BMC B-Series Origins

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malcolmr18zoy
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BMC B-Series Origins

Post by malcolmr18zoy » Tue Jan 12, 2010 4:24 pm

(Split from this thread)

At the MG factory, there were a team of people called engineers. Part of what they did was design air cleaners for MGBs. When they designed the air cleaners for the MGB, they designed it to flow the right amount of air to suit the mixture requirements of the engine through the rev and load range. If you decide that you're cleverer than those qualified engineers,and use non standard parts on your car, don't be surprised if you get less than satisfactory results. K&N are a company that manufacture specialist air cleaners. Their job is to persuade you to use their product instead of stock. Judging by the number of cars that I have improved by going back to stock air cleaners, they're good sales people.
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Re: BMC B-Series Origins

Post by max71 » Tue Jan 12, 2010 4:31 pm

Good one Malcolm.

I'll burn their factory down if its been the air cleaners all along. Since they're in Riverside its not that far to go with a lit bottle. :lol: This is another case of NEVER make more than one change at a time....

I'll have to get some other base plates as the person who modified mine to work with the K&N's wanted my old base plates. I liked the look of the old air cleaners better than the K&Ns. These are too boy racer to me.

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Re: BMC B-Series Origins

Post by Steve » Tue Jan 12, 2010 4:48 pm

Malcolm for president! You said what I've argued countless times with people who like to spend money more than they like to drive.

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Re: BMC B-Series Origins

Post by max71 » Tue Jan 12, 2010 4:52 pm

I resisted them for years. But, anyway, before I blame them I'll do a run without the air cleaners.

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Re: BMC B-Series Origins

Post by Jimmy » Tue Jan 12, 2010 7:29 pm

malcolmr18zoy wrote:At the MG factory, there were a team of people called engineers. Malcolm
These guys weren't the same "engineers" that designed the wiring systems, were they?
In baseball, running into someone is apparently a "collision".
But doing the same thing in a car somehow makes it an "accident".

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Re: BMC B-Series Origins

Post by Steve » Tue Jan 12, 2010 7:32 pm

I've never had an issue with the wiring system in my MGs. Of course later MGs were far worse, but I suspect a lot of that garbage wasn't desired by the engineers. Unwelcome, but necessary. The only problems I've ever run into were age-related (corroded connectors, etc) but in their defense the cars were never expected to be on the road for more than one decade, let alone five!

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Re: BMC B-Series Origins

Post by Jimmy » Tue Jan 12, 2010 7:48 pm

True. In England they couldn't survive very long in the water.
Guess the factory never considered the potential life span of the cars in the Southwestern USA.
In baseball, running into someone is apparently a "collision".
But doing the same thing in a car somehow makes it an "accident".

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Re: BMC B-Series Origins

Post by Steve » Tue Jan 12, 2010 8:11 pm

With MGBs in particular, I don't think ANYONE predicted that they would become an enduring classic. They were just cheap sports cars for people who couldn't afford "real" sports cars. They just happened to be pretty good at what they did, with legendary M.G. durability. With a bit more power (back to the twin cam discussion) they could have really made a mark on sports car history.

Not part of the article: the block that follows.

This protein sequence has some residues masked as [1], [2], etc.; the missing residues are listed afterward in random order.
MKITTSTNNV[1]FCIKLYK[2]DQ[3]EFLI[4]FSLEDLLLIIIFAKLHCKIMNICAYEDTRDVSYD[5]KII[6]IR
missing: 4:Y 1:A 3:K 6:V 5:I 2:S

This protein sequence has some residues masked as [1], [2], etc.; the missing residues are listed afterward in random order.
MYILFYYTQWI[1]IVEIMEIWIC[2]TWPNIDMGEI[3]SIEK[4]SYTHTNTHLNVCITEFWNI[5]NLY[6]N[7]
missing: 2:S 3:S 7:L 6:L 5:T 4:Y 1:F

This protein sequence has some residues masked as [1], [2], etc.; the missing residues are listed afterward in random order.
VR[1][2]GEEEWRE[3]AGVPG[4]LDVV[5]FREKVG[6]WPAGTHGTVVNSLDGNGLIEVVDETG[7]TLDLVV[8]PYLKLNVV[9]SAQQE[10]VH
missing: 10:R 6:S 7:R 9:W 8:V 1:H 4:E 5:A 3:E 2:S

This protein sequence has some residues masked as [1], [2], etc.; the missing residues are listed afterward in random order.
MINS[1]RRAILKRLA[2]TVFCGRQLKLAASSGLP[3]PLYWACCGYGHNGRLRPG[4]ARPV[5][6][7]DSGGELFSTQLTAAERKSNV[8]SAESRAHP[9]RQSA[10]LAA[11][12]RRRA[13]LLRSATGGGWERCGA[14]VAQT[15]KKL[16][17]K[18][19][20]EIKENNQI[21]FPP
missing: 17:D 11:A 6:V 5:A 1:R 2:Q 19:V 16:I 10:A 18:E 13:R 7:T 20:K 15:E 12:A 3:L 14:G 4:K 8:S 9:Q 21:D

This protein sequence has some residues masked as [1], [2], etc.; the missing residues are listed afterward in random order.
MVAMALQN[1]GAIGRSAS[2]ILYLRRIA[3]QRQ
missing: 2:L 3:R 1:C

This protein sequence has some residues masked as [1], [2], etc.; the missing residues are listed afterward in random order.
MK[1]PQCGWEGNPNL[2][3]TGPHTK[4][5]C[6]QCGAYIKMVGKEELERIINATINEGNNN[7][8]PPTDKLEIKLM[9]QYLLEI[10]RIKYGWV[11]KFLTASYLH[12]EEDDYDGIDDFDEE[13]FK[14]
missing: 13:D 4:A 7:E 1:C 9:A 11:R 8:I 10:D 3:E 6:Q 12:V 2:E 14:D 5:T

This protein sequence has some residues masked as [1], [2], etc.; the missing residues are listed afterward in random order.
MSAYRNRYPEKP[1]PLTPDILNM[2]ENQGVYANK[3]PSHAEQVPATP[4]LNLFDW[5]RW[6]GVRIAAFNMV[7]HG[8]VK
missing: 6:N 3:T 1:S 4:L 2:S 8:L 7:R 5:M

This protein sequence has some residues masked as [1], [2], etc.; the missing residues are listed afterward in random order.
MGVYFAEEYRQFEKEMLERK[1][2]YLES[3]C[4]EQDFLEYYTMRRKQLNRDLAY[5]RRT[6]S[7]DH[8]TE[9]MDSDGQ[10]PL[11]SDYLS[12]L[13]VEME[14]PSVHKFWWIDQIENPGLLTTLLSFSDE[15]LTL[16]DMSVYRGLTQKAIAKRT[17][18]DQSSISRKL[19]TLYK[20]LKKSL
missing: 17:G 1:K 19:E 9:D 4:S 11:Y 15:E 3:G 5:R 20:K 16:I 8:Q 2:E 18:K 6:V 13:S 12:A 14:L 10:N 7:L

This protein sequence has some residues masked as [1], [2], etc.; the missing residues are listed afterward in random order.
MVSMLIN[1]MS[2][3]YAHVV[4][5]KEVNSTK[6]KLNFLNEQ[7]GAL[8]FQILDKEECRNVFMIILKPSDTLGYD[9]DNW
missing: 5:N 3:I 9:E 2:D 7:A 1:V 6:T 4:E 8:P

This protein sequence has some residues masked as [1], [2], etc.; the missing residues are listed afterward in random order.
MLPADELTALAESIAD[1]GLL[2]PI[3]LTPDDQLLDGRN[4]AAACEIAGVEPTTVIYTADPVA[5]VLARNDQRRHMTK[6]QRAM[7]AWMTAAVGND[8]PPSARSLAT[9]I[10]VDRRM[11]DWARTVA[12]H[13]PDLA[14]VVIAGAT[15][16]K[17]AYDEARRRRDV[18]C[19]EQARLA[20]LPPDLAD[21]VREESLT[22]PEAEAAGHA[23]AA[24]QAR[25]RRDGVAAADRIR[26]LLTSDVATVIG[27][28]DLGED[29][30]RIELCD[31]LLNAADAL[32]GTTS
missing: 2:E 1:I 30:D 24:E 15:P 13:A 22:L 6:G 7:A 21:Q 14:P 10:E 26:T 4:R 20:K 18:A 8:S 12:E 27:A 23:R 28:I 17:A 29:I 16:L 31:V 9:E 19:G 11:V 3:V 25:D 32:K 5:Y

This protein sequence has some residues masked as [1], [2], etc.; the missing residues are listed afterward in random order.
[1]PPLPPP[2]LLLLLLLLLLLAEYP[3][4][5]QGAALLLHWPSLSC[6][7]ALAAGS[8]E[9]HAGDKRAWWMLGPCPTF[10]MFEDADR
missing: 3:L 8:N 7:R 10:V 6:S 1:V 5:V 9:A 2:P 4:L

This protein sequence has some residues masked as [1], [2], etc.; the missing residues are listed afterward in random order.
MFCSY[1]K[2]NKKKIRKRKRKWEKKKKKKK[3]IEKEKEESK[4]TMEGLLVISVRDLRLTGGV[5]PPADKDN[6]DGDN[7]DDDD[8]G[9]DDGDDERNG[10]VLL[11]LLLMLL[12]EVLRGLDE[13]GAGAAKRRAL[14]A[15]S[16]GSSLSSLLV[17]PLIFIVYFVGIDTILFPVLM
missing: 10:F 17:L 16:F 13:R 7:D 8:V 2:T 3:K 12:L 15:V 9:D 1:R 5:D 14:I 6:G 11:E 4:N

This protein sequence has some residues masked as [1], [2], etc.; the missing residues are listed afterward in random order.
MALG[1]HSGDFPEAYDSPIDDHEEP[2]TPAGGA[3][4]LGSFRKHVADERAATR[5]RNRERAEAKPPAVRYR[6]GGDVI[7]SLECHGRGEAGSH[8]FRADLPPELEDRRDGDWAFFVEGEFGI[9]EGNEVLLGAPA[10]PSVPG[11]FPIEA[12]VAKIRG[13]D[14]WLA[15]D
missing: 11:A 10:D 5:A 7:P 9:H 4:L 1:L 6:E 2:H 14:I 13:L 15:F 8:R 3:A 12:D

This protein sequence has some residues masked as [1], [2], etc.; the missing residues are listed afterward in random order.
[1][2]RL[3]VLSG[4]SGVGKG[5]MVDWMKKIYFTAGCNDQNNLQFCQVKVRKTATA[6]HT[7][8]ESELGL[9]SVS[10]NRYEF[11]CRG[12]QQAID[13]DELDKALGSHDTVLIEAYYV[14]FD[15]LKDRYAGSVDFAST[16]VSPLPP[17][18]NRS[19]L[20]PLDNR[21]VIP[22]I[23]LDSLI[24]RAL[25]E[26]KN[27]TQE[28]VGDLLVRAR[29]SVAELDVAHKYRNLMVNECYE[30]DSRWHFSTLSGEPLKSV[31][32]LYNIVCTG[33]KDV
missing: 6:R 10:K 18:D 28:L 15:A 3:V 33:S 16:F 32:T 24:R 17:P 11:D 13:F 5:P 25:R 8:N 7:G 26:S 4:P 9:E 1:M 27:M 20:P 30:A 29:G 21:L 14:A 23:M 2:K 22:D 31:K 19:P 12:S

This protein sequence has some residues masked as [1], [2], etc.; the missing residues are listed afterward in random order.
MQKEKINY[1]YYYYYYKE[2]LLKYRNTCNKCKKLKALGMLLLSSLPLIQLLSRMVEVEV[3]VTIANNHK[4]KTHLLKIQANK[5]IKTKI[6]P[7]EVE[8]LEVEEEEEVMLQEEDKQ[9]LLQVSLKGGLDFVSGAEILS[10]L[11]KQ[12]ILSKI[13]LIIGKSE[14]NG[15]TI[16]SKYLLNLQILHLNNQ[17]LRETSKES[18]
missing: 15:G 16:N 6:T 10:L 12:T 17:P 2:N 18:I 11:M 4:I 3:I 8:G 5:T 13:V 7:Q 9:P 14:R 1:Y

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Re: BMC B-Series Origins

Post by malcolmr18zoy » Tue Jan 12, 2010 9:09 pm

I think it's ironic that the engine that was designed specifically for the MGB to replace the B series engine, was used in just about all BL products except the MGB. I'm talking about the O series engine that was later developed with a twin cam 16 valve cylinder head. There is one prototype in Salt Lake City, and I believe the lady wants to sell it. That would be an interesting car to own.
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Re: BMC B-Series Origins

Post by max71 » Tue Jan 12, 2010 9:13 pm

I was bent on tracking down an O series engine at one time. That one in the states gets tracked now and again. I thought she sold it to someone in Oregon.

In looking at a thread on another forum there's the last model MGF for sale in Florida. LHD and clear title in Florida. How they got that done I don't know. Doubt you could bring it to CA but who knows.

By the way, I got an email back from Sean Brown who suspects my exhaust system is not creating the proper back pressure. Don't know but the Huffaker set up worked ok although I never had it dyno'd.

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Re: BMC B-Series Origins

Post by malcolmr18zoy » Tue Jan 12, 2010 9:15 pm

By the way, there's a good reason that the MGB was one of the most popular sports cars ever built. It's because it was, and still is, a really good, fun car. With the right development, the MGB could still be going.
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Re: BMC B-Series Origins

Post by max71 » Tue Jan 12, 2010 9:34 pm

malcolmr18zoy wrote:By the way, there's a good reason that the MGB was one of the most popular sports cars ever built. It's because it was, and still is, a really good, fun car.

As long as you can find a way to have them go past 4500 RPMs :wink:

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Re: BMC B-Series Origins

Post by Steve » Tue Jan 12, 2010 10:04 pm

The O-series was a logical choice, but if I were going to do an engine swap today I sure as heck wouldn't use one. There are far better engines with easier parts to find. Might be different if the O-series was a period option but it wasn't. I'd either use a Rover V8 or a modern straight six. Better yet, I'd just buy an MGC GT and drive a proper sports tourer. :)

Gary, I really don't think you have a restriction (or lack of restriction) problem. You're running a basically stock exhaust. It's just a free flow silencer, like everyone else on the planet runs including me on all five of my MGs.

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Re: BMC B-Series Origins

Post by max71 » Tue Jan 12, 2010 10:10 pm